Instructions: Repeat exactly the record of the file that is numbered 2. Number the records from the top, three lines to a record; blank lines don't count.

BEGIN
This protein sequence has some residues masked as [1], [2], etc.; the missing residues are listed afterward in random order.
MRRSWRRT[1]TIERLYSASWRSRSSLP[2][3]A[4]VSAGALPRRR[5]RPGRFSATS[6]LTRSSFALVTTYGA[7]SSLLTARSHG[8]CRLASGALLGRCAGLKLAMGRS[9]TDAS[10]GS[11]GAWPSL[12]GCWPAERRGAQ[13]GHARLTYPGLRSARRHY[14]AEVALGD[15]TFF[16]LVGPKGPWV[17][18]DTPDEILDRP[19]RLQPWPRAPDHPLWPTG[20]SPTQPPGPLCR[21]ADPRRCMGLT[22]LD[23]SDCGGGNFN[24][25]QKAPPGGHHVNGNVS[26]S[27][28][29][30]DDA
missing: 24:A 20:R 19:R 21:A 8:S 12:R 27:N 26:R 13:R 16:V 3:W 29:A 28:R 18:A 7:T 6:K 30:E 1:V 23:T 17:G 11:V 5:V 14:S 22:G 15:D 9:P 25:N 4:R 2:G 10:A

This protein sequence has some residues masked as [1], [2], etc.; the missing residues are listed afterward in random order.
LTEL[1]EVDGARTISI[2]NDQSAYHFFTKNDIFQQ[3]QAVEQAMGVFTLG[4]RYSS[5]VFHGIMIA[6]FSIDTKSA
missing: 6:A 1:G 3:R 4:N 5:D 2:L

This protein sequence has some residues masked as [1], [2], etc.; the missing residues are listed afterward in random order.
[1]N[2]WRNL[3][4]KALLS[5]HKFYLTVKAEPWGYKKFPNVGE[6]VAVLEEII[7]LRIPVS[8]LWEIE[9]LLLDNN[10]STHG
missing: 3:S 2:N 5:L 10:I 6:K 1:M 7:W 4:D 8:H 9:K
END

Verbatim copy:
This protein sequence has some residues masked as [1], [2], etc.; the missing residues are listed afterward in random order.
LTEL[1]EVDGARTISI[2]NDQSAYHFFTKNDIFQQ[3]QAVEQAMGVFTLG[4]RYSS[5]VFHGIMIA[6]FSIDTKSA
missing: 6:A 1:G 3:R 4:N 5:D 2:L